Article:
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Delta Bench Top Jointer Problems

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Blog entry by RTV posted 05-08-2017 03:20 PM 668 reads 1 time favorited 6 comments Add to Favorites Watch

I have a Delta 6” Table Top Jointer Model JT160. I put new blades in this week. I adjusted and readjusted more time than I can count. Not every time but maybe every 3rd pass it cuts a chunk out of the last inch of the board I’m jointing. Does anyone have an idea why?

-- Ray Vanderpool



6 comments so far

View EarlS's profile

EarlS

556 posts in 2160 days


#1 posted 05-08-2017 05:26 PM

I know this may sound obvious. Are you jointing with the grain or against it? Whenever I get tear out at the end of the board it usually means I need to reverse direction on the board. I usually run my hand lightly along the edge to feel which way the wood fibers are aligned before I start. If it feels like you are getting stuck with slivers, you need to flip the board end-for-end.

How deep are you cutting on every pass? The more shallow the cut the better. I think mine is 1/32” or so.

-- Earl "I'm a pessamist - generally that increases the chance that things will turn out better than expected"

View derosa's profile

derosa

1572 posts in 2648 days


#2 posted 05-08-2017 05:46 PM

Seems an obvious one but after setting the knives did you make sure the outfeed table was aligned flat to the edges of the blades at max height? Only time I’ve gotten tear out was when the outfeed was just a touch lower then the blades.

-- --Rev. Russ in NY-- A posse ad esse

View RTV's profile

RTV

103 posts in 326 days


#3 posted 05-08-2017 06:35 PM


I know this may sound obvious. Are you jointing with the grain or against it? Whenever I get tear out at the end of the board it usually means I need to reverse direction on the board. I usually run my hand lightly along the edge to feel which way the wood fibers are aligned before I start. If it feels like you are getting stuck with slivers, you need to flip the board end-for-end.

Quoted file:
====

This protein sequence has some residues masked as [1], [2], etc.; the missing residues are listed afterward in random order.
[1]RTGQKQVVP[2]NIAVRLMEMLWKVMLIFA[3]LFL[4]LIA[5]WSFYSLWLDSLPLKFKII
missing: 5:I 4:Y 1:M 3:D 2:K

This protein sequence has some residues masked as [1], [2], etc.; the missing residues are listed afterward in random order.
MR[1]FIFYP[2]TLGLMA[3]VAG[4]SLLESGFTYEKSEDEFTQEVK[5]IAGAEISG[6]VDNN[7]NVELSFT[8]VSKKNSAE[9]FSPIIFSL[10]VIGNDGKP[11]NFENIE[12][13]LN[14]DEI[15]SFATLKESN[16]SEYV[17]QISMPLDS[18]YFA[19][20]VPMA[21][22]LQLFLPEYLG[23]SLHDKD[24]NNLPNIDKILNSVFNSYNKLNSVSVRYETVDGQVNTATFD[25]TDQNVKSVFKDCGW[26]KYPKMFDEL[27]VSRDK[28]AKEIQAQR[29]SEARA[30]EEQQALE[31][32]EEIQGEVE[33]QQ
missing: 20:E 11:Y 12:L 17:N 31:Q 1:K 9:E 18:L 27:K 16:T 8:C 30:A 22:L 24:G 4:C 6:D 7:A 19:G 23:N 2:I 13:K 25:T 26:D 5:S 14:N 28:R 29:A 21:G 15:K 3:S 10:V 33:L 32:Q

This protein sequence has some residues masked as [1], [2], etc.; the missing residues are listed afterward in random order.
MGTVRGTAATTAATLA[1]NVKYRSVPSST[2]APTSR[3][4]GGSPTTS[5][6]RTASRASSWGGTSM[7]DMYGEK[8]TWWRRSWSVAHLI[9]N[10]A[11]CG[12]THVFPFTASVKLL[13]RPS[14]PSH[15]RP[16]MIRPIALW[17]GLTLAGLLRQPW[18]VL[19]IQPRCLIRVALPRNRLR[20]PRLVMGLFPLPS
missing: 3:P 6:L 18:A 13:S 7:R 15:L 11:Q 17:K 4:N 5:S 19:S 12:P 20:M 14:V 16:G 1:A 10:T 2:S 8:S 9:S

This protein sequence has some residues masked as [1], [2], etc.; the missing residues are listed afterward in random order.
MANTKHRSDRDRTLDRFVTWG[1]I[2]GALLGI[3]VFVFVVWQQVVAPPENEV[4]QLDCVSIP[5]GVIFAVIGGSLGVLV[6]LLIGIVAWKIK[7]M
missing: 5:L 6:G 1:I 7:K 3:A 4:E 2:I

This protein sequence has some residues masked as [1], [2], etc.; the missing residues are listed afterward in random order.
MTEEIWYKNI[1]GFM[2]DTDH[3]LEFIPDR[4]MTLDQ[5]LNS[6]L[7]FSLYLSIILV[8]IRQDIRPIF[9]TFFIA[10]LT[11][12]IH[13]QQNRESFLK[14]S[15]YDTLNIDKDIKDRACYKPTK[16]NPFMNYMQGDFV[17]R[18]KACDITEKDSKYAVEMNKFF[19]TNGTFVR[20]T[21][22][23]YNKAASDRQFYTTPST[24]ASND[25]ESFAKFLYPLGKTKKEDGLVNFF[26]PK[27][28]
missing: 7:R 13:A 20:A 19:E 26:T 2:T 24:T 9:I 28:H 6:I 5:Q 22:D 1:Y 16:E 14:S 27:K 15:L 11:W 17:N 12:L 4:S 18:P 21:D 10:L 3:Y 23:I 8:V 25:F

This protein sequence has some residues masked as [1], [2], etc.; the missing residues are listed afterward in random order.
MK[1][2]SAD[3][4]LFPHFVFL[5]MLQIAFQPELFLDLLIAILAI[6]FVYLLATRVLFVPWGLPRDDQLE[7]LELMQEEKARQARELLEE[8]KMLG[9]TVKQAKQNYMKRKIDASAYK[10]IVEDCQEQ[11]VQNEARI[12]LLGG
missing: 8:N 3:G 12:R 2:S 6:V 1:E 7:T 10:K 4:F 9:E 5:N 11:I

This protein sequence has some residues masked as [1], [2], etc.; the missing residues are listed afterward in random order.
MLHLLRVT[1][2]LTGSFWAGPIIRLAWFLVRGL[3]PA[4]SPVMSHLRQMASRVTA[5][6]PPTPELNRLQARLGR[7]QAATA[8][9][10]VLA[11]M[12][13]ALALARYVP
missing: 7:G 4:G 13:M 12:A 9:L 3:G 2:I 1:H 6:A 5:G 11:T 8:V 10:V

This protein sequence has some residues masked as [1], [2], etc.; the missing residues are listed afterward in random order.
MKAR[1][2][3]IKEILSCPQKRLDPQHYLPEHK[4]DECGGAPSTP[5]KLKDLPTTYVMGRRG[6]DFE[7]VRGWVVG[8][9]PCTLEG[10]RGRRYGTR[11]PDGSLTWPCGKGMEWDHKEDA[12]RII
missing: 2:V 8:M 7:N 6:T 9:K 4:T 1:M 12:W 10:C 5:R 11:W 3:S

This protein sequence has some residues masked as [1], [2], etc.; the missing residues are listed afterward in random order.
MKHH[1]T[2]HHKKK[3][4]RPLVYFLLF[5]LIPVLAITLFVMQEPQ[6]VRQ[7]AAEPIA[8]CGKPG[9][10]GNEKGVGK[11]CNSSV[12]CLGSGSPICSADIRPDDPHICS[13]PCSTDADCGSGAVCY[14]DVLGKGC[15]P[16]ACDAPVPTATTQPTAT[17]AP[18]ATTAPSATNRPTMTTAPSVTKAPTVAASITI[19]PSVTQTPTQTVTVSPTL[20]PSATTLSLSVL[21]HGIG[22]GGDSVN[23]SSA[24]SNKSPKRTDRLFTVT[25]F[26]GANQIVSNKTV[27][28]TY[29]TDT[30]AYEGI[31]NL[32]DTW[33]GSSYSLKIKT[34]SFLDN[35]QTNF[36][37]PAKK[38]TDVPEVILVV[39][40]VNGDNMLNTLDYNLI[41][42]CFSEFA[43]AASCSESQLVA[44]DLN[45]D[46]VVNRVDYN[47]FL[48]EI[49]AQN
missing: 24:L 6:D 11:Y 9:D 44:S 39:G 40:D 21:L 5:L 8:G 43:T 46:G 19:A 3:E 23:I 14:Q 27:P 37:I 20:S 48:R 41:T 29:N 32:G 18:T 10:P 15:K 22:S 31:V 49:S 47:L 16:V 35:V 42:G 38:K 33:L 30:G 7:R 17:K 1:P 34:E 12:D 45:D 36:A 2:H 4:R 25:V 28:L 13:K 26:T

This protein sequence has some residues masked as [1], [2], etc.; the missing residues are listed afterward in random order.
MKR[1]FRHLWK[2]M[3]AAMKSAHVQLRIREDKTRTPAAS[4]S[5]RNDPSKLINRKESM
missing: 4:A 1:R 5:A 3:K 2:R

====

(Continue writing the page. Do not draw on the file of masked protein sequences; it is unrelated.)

How deep are you cutting on every pass? The more shallow the cut the better. I think mine is 1/32” or so.
It does it in either direction. I set it at 1/64 for hardwoods 1/32 for soft
- EarlS


-- Ray Vanderpool

View RTV's profile

RTV

103 posts in 326 days


#4 posted 05-08-2017 06:43 PM


I know this may sound obvious. Are you jointing with the grain or against it? Whenever I get tear out at the end of the board it usually means I need to reverse direction on the board. I usually run my hand lightly along the edge to feel which way the wood fibers are aligned before I start. If it feels like you are getting stuck with slivers, you need to flip the board end-for-end.

How deep are you cutting on every pass? The more shallow the cut the better. I think mine is 1/32” or so.
It does it in either direction. I usually do 1/64 on hardwood and 1/32 on soft.

- EarlS

I have set that so many time


Seems an obvious one but after setting the knives did you make sure the outfeed table was aligned flat to the edges of the blades at max height? Only time I ve gotten tear out was when the outfeed was just a touch lower then the blades.

- derosa


Seems an obvious one but after setting the knives did you make sure the outfeed table was aligned flat to the edges of the blades at max height? Only time I ve gotten tear out was when the outfeed was just a touch lower then the blades.

- derosa

I have checked a rechecked using a straight edge several times. I’m going to check again when I get home tonight.

-- Ray Vanderpool

View PPK's profile

PPK

822 posts in 621 days


#5 posted 05-09-2017 02:21 PM

You are getting snipe on the end. That is due to the outfeed table being set too low. To have no snipe, you actually need to have the outfeed side set just a fuzz (think like a couple thousandths) higher than the blades. And ALL 3 blades need to be at exactly the same height. Adjusting jointer blades is a PITA. Also, if your outfeed table doesn’t lock down really solid, (is there a set screw to lock it once you adjust the height?) that can cause it do deflect downward and cause snipe too…

I use a straight edge resting on the outfeed table, and then rotate the cutter head backward (so you don’t dullen your blades) and keep raising the outfeed table until I can’t feel any of the blades rubbing against the straight edge, then raise it just a hair higher. Test some boards, and adjust as needed. Once adjusted well, you should never get any snipe, unless you’re feeding improperly or have a machine that deflects under pressure.

-- Pete

View RTV's profile

RTV

103 posts in 326 days


#6 posted 05-11-2017 01:50 PM



You are getting snipe on the end. That is due to the outfeed table being set too low. To have no snipe, you actually need to have the outfeed side set just a fuzz (think like a couple thousandths) higher than the blades. And ALL 3 blades need to be at exactly the same height. Adjusting jointer blades is a PITA. Also, if your outfeed table doesn t lock down really solid, (is there a set screw to lock it once you adjust the height?) that can cause it do deflect downward and cause snipe too…

I use a straight edge resting on the outfeed table, and then rotate the cutter head backward (so you don t dullen your blades) and keep raising the outfeed table until I can t feel any of the blades rubbing against the straight edge, then raise it just a hair higher. Test some boards, and adjust as needed. Once adjusted well, you should never get any snipe, unless you re feeding improperly or have a machine that deflects under pressure.

- PPK

Thank and you were right one edge of one blade was just a little I mean little high. Thanks for the help.

-- Ray Vanderpool

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